Mental health service for African and Caribbean communities launches in Homerton
- Credit: Holly Chant
Homerton based charity Mind in City and Hackney recently launched IRIE mind – a specialist mental health service for the African and Caribbean community.
The service is directed, led and staffed by African Caribbean mental health specialists to cater to the needs of people struggling with mental health issues.
Director of Irie Mind Nichola Lauder told the Gazette: "Our clients said they want a service that speaks to them, that speaks to their culture [and] their heritage - this is something that's been in the pipeline for a very long time."
Psychiatrist Dr Jide Morakinyo spoke at the launch last month about issues of trust between African and Caribbean patients and their doctors. He said that whilst race-based misdiagnoses were a reality in the past the practice is gradually becoming a myth due, in part, to increased safe-guarding measures.
"There's a mistrust between some black young men and their doctors - even though I'm a black doctor," Dr Morakinyo said.
"A patient is saying to me: 'Are you giving this to me because I'm a Black person?'I have to explain to people: 'I'm not giving that to you because you're a black person but because I think that's what you need.'"
People at the launch shared their thoughts on mental illness and what could be done to help improve mental health in the African and Caribbean communities.
- 1 Jailed: North London members of Essex drugs supply network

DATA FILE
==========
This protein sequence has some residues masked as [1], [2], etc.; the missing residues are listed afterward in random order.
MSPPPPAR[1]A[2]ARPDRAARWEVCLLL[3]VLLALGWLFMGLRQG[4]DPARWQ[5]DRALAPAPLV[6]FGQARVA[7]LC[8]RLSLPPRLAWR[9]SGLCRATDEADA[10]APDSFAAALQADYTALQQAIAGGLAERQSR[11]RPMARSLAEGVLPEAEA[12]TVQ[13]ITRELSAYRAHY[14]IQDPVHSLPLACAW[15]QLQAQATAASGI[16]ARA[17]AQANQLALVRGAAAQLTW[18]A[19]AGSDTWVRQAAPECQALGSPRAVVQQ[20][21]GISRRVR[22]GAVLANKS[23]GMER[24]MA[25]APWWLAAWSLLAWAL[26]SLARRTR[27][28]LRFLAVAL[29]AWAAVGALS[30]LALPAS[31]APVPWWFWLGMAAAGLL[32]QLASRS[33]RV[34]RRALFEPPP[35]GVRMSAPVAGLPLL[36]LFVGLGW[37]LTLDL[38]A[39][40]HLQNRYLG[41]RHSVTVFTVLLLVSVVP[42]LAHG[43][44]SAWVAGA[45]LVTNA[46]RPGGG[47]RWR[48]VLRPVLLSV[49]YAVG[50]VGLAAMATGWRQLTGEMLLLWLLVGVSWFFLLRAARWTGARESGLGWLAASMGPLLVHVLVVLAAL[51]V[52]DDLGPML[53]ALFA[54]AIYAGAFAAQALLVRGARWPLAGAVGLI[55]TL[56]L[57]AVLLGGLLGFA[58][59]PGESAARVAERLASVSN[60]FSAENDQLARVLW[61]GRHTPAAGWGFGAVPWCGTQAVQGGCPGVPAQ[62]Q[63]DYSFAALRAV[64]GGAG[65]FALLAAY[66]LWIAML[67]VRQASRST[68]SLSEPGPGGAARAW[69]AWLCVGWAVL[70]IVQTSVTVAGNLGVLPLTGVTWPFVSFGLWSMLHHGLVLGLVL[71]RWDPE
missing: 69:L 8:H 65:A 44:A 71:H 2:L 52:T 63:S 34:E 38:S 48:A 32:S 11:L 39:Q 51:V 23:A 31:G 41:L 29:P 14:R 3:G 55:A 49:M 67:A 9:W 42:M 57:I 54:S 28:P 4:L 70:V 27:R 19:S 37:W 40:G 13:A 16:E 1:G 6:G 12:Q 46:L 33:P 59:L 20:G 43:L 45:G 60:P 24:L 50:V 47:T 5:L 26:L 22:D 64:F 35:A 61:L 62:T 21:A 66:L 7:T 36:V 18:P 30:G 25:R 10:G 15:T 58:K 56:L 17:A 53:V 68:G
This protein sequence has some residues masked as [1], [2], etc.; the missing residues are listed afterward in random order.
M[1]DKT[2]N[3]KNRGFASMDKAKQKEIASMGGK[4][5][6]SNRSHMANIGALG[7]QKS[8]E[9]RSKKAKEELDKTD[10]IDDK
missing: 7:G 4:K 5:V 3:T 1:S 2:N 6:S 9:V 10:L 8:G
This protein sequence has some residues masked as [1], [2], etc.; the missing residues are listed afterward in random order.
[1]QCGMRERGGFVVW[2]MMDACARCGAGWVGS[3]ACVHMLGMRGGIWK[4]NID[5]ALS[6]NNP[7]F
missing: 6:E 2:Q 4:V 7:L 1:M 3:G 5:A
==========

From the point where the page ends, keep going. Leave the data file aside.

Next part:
- 2 12 stolen phones recovered after stop and search in Hackney
- 3 By-election after Hackney Labour councillor resigns
- 4 Operation to crack down on Dalston street robberies erupted into 'violence'
- 5 Missing: 29-year-old Islington woman found 'safe and well'
- 6 Disorder in Dalston: Eight charged and footage referred to IOPC watchdog
- 7 All you need to know about Hackney Half and Hackney Moves
- 8 Three men convicted for Dalston shooting
- 9 Speeding driver who killed elderly man in hit and run found guilty
- 10 Flats under construction in Hackney Wick to be knocked down and rebuilt
One man said: "We need to listen, to be sensitive and to open up more."
"People should accept each other for who they are - a lot of people don't do that. Once they know you have a [mental health] problem they judge you before they even know you. Even coming here [to Mind's recovery hub] they see that sign - that's why I say just love each other and accept," said another service user at the launch on October 24.
Nichola told the Gazette why they called the project IRIE mind. She said: "Irie is a word synonymous with the Caribbean and means positivity, no problem; everything is going to be okay."
Food was provided by Nyam N Go - an Irie mind cooking group which meets on Wednesdays.
To find out more about IRIE mind click here.